means for forming an nn block of picture data elements, n being an integer greater than 1, from picture data elements in a contiguous n(n/2) area of said picture element areas of a first field and a corresponding contiguous n(n/2) area of said picture element areas of an immediately following field of said valid input signals;
means for compression-coding said block of picture data elements to form a block of coefficient data that includes a plurality of elements, said compression-coding means including means for performing an orthogonal transformation upon said block of picture data elements; and
means for supplying all elements of said block of coefficient data to one of said heads so that said all elements are recorded in a single one of said slant tracks.
16. An apparatus as in claim 15, wherein the ratio of said first, second and third sampling frequencies is 4:2:2.
17. An apparatus as in claim 16; wherein the ratio of said second sampling frequency to said fourth sampling frequency is 2:1.
Description
BACKGROUND OF THE INVENTION

1. Field of the Invention

This invention relates to a method and apparatus for recording digital video signals on a magnetic tape by means of a plurality of magnetic heads disposed on a rotating drum, and more particularly is directed to compression coding of the digital video signals by transform encoding.

2. Description of the Prior Art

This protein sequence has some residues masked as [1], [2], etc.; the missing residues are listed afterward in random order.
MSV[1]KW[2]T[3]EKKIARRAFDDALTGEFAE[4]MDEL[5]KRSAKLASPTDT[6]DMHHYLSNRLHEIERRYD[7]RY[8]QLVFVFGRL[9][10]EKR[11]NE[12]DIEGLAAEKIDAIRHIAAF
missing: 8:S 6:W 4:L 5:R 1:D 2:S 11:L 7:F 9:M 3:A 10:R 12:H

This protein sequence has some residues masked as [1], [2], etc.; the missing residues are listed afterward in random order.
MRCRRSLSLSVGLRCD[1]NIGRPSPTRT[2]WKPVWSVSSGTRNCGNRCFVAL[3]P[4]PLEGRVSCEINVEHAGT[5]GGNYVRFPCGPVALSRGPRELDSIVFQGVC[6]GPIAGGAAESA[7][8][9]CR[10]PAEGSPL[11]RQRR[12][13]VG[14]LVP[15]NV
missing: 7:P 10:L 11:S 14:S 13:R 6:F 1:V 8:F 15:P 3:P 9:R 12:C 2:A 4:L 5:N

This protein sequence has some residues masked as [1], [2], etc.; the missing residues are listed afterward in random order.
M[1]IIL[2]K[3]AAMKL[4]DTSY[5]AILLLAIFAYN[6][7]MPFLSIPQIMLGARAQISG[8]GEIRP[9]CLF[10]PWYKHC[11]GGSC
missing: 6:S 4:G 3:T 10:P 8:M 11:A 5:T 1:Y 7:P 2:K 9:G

A D1 format component type digital VCR and a D2 format composite type digital VCR have been developed for use by broadcasting stations in digitizing color video signals and recording the digitized signals on a recording medium, such as a magnetic tape. In the D1 format digital VCR, a luminance signal and first and second color difference signals are A/D converted with sampling frequencies of 13.5 MHz and 6.75 MHz, respectively. Thereafter, the signals are suitably processed and then recorded on a tape. Since the ratio of sampling frequencies of the signal components is 4:2:2, this system is usually referred to as the 4:2:2 system.

On the other hand, in the D2 format video digital VCR, a composite video signal is sampled with a signal having a frequency four times higher than the frequency fsc of a color subcarrier signal and then is A/D converted. Thereafter, the resultant signal is suitably processed and then recorded on a magnetic tape.

Since these known D1 and D2 format digital VCRs are designed for professional use, for example in broadcasting stations, the attainment of high picture quality is given top priority in the design and construction of such VCRs, and the weight and size of the apparatus is not overly important.